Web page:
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What's In A Name?

by William J. Girimonti III

When I first started in genealogical research I quickly came across something I did not expect: variations in the spelling of our family's name. The most common variation that I found was Girimonte. I first learned of this when looking through the New York City Telephone Directory. I found equal numbers of Girimonti's and Girimonte's which confused me at the time. Having a fair working knowledge of the Italian language, I translated my name to it's English meaning which is "Around the Mountains." The other name means essentially the same thing, but the last word is "Mountain" instead of "Mountains" In Italian, the 'E' at the end denotes a singular noun, and the 'I', it's plural. As time progressed, I met with some of the Girimonte's. I learned how all the Girimonte's and Girimonti's in the New York Area were related. It turns out that my great-great-grandfather, Beniamino Girimonti, had five children. All of his children, except one, spelled their name as I do. The child who spelled his name differently, was William Girimonte. Almost all of the Girimonte's in New York are descended from him. This raised another question in my mind, "Why did he change it?" To this very day, I still do not know the reason.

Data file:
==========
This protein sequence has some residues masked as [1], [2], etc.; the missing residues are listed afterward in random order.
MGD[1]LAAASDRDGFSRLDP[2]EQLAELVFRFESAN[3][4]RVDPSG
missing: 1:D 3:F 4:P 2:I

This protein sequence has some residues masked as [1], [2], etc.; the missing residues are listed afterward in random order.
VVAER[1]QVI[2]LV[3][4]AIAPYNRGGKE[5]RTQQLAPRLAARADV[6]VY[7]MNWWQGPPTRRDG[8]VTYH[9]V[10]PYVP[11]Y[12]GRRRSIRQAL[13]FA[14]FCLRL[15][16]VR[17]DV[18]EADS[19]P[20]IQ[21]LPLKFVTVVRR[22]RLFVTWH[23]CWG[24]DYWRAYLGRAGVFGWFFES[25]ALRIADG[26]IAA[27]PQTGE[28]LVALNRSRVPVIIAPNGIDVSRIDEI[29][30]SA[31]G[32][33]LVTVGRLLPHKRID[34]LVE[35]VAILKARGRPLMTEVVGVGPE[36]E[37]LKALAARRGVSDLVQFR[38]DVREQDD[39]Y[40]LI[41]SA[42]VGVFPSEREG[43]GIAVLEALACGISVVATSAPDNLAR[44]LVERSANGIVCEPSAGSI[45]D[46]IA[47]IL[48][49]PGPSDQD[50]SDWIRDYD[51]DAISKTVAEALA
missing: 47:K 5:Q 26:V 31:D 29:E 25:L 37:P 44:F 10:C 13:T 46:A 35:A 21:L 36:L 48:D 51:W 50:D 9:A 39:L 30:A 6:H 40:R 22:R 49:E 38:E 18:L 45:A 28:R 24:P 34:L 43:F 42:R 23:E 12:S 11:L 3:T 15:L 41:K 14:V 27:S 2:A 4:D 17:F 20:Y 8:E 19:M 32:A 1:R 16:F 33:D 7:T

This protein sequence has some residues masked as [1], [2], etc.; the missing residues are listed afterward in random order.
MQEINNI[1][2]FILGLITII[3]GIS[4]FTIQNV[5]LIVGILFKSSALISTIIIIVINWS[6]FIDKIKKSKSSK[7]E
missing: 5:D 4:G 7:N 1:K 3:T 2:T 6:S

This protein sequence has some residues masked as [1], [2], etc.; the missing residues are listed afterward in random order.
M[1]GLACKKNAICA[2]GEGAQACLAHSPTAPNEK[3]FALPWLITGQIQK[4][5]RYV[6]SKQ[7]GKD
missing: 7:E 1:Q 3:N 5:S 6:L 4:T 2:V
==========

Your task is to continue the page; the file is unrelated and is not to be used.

My trips to Italy